What is Mantle Cell Lymphoma?

Susan Grindstaff
Susan Grindstaff
Nurse
Nurse

Mantle cell lymphoma is a type of lymphoma that starts in what is called the mantle of the lymph nodes. Unlike most types of lymphoma, it is not believed to be related to Hodgkin’s disease. Lymphoma is a type of cancer that attacks the lymph nodes. Mantle cell lymphoma is a very rare cancer, and for unknown reasons, it is more commonplace in Europe than in other parts of the world.

Compared to women, men have triple the risk of developing mantle cell lymphoma. The disease is not restricted to a specific age group, but it is much more common in people over 50 years of age. This type of lymphoma is often resistant to common types of cancer treatment and in most cases is considered incurable.

Like many other types of the disease, mantle cell lymphoma first affects lymph nodes. The outer layers of nodules that make up lymph nodes are called the mantle and are the areas where mantle cell lymphoma begins. It is a type of cancer that often spreads very quickly, affecting other body organs including the spleen and liver. Very often, in later stages, mantle cell lymphoma is often found in bone marrow and may even spread to blood cells.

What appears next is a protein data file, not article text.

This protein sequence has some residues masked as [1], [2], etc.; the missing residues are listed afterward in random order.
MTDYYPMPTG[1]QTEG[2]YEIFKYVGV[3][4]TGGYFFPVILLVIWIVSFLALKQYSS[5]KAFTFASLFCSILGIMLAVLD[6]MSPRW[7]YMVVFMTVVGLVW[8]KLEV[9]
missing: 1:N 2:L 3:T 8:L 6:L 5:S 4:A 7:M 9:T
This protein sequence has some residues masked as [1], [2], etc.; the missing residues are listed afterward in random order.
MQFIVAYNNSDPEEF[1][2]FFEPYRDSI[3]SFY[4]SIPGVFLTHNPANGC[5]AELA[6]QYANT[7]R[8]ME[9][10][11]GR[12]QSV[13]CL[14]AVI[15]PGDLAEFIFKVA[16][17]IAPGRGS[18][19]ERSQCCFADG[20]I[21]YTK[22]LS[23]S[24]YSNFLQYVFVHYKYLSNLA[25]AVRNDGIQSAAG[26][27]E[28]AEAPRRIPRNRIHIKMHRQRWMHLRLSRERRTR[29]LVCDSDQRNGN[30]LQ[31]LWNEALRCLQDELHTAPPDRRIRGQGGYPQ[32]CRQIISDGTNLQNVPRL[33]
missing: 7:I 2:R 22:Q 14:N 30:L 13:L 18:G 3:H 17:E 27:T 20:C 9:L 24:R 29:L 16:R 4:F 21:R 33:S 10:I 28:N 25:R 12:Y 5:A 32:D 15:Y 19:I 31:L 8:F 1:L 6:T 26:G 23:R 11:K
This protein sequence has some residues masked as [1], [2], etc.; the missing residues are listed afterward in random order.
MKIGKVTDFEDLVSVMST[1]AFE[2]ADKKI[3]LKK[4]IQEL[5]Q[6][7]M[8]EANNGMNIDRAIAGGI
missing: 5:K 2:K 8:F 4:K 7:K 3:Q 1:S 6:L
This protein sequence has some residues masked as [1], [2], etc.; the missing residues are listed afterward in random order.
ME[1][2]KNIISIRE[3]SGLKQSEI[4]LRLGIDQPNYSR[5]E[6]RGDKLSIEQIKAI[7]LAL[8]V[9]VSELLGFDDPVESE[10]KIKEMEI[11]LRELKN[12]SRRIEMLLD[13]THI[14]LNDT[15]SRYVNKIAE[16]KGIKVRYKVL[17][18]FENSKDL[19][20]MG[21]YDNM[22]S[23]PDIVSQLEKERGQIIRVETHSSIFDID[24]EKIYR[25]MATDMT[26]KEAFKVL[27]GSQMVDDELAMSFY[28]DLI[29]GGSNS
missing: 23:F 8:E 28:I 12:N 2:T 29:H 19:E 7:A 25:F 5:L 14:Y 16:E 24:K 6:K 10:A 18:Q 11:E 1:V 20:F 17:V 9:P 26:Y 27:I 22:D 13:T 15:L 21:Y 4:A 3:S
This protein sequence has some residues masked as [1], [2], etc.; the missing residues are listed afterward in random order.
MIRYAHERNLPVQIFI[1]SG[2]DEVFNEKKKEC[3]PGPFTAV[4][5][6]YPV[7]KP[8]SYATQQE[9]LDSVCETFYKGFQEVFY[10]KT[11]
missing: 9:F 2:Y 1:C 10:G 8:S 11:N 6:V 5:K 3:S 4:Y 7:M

Mantle cell lymphoma is considered a silent type of cancer, because often by the time symptoms present themselves the cancer is already very advanced. The primary symptom is swelling of lymph nodes in the groin, armpits, or neck. In addition, people who suffer from the disease may have weight loss and heavy sweating at night. In many instances, they may also lose their appetite and have frequent bouts of nausea.

Diagnosing this disease typically involves performing a biopsy. Doctors will remove a piece of tissue taken from a swollen lymph node to test it for cancerous cells. If cancerous cells are found, the patient typically will undergo more tests to determine how far the cancer has spread. These test could include biopsies of other organs, blood tests, and scanning procedures to locate timorous growths.

Treatment for mantle cell lymphoma will usually vary, depending on how advance the disease is when it is discovered. Treatment frequently includes drugs such as interferon, which is believed to boost the immune system and help the body fight off the disease. In some cases, chemotherapy may also be a treatment option, and is usually accompanied by steroid injections. In cases where the disease is very advanced at discovery, sometimes stem cell therapy in addition to bone marrow transplants may be used as treatment.

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